A fascinating new poll is out today that shows Barack Obama’s foreign policy approval rating has plummeted over the last two months.
On May 1 the Quinnipiac poll found that 47 per cent of Americans approved of Mr Obama’s handling of foreign policy, while 43 per cent disapproved. Two months later the same pollster has Mr Obama running a 12-point negative rating – 52 per cent disapprove, compared with 40 that approve.
That’s a sharp fall, given the fact that it comes after one of the busiest periods in Mr Obama’s presidency for foreign policy. There was the shirt-sleeve summit with China’s new president, the decision to do more in Syria, the announcement of talks with the Taliban and now, of course the coup-that-wasn’t in Egypt.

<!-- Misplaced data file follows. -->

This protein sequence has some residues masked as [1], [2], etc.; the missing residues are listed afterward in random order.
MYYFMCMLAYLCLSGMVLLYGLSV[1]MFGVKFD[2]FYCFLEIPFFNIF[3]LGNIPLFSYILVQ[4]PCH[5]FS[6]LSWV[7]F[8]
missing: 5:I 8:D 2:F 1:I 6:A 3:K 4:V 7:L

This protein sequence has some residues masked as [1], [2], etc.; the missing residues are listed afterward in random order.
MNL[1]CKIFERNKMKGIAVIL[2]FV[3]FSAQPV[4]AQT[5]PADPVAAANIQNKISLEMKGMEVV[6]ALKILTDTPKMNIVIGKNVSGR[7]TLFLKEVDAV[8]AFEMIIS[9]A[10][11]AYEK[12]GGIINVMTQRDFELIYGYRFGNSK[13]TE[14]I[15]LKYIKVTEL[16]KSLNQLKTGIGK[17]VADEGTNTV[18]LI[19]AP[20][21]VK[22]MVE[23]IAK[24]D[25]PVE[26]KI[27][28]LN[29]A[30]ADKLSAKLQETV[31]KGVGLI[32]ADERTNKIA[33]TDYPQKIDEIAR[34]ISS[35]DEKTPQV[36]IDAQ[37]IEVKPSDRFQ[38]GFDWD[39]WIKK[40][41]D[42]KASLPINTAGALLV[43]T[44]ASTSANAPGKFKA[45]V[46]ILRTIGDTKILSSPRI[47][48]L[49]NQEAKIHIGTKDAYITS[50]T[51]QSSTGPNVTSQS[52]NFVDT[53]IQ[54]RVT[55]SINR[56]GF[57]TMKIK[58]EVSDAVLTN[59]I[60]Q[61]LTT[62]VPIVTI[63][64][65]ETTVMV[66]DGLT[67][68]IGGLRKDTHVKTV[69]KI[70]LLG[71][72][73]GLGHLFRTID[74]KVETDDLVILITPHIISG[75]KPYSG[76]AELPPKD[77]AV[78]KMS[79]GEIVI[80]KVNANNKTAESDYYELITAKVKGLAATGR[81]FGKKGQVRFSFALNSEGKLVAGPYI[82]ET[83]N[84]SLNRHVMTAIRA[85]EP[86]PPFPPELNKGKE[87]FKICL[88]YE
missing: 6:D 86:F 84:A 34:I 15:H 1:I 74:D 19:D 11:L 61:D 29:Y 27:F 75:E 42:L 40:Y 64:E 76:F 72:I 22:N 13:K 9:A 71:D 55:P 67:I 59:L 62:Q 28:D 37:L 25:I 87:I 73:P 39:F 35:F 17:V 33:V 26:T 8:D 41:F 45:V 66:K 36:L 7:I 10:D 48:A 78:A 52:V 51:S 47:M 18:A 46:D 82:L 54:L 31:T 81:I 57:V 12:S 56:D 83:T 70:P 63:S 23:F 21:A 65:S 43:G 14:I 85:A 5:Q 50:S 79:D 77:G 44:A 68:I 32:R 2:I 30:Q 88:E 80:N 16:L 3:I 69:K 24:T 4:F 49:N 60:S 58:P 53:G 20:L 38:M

The numbers are telling because they point to a central contradiction of the Obama presidency – how is it that man who expresses such a clear vision at home can look so muddled abroad?
The same polls shows that Obama is seen as “trustworthy” (50-44) by a majority of Americans, caring for the common man (52-45), and a strong leader (52-46) who also get’s the thumbs-up for his handling of “terrorism” (52-43).
And yet those qualities don’t translate into his foreign policy ratings, and the reason is that in that arena, Mr Obama has displayed none of those characteristics lately.
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